How does a sub-lease work?

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With more employees working from home than ever before, business owners are beginning to assess whether they are making effective use of their leased premises. For businesses finding they now have a little too much space on their hands, a sub-lease arrangement can give commercial tenants the ability to recover rental and other associated costs for part or all of their leased premises.

But just what is a sub-lease and what do you need consider before you invite someone else into your tenancy?

What is a sub-lease?

A sub-lease arrangement allows the original tenant (the head tenant) to lease some or all of the premises to a third party (the sub-tenant). The original lease is known as the Head Lease. The second lease, or sub-lease, is usually for a similar or shorter term than the period noted in the Head Lease.

It’s important to note that although a sub-lease arrangement is agreed between the head tenant and the sub-tenant, the head tenant remains directly liable to the landlord for all of its obligations under the Head Lease (including paying rent and outgoings).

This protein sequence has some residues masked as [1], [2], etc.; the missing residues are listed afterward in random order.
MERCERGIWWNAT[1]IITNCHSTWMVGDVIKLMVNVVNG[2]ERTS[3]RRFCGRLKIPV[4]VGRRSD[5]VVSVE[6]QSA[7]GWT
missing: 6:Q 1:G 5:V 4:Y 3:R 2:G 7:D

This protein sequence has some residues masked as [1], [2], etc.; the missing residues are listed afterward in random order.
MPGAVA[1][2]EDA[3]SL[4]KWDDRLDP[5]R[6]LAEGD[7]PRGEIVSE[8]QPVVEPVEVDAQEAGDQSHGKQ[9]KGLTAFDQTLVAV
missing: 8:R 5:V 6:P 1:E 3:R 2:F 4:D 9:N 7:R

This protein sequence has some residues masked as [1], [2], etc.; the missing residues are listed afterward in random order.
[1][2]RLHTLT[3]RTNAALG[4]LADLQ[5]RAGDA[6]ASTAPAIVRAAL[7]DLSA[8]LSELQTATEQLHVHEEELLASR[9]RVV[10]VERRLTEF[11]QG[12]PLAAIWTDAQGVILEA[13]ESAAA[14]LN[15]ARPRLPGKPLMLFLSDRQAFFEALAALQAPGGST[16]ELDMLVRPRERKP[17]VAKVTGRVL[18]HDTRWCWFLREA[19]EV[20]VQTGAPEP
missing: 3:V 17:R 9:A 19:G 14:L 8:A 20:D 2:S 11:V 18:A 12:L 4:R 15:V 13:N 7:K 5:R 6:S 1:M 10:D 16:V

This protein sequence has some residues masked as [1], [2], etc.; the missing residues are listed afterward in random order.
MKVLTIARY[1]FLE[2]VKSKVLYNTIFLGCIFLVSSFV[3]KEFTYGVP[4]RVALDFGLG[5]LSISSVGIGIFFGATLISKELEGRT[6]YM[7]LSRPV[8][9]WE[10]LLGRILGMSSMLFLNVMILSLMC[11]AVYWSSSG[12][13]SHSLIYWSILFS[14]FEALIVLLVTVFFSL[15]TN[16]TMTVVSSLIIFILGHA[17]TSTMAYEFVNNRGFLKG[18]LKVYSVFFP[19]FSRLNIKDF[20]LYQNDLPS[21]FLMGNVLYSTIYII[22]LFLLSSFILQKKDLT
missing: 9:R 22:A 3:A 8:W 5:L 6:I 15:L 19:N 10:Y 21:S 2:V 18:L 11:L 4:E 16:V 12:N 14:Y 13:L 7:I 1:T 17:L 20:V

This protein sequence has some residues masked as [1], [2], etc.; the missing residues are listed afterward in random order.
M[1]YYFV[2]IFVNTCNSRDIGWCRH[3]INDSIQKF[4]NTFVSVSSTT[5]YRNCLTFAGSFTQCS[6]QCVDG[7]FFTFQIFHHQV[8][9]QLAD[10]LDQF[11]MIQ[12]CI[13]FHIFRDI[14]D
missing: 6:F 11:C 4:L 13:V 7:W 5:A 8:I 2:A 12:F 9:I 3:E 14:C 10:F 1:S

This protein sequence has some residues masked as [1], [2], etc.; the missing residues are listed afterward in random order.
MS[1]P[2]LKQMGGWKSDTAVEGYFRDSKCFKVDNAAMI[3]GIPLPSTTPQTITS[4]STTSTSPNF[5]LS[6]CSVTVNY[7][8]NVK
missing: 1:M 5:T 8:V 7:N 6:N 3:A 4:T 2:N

Before you enter into a sub-lease…

  1. Check the Head Lease

Not all leases allow sub-leasing arrangements. You will need to check the terms of the Head Lease and see if consent can be given to set up a sub-lease, and if so, if there are any conditions that need to be satisfied before the landlord will grant consent.

  1. Do Due Diligence

The head tenant is ultimately responsible for meeting its primary obligations under the Head Lease. In other words, if the sub-tenant doesn’t pay the rent, the head tenant will still have to foot the bill. It is crucial that you investigate any proposed sub-tenant thoroughly to ensure that they can meet all the necessary payments under the sub-lease as they fall due.

You will also need to confirm how the sub-tenant intends to use the premises, as you will need to get consent from the landlord if sub-tenant’s proposed business use is different to how you are currently using the premises as head tenant.

  1. Record it in Writing

As with any legal arrangement, it is important that landlord consent is documented correctly to reduce the potential of a dispute occurring in future. A Deed of Sub-Lease, signed by both parties, is usually the best way to record a sub-leasing arrangement.

How can we help?

If you are a commercial tenant considering a sub-lease, we will be happy to help you review your existing lease terms and set up your sub-leasing arrangement. Please get in contact with our experienced, specialist commercial law team, or your usual trusted WRMK advisor, who will be happy to talk with you about your situation.

Our thanks to Dilshaan Mohanaraj for writing this article.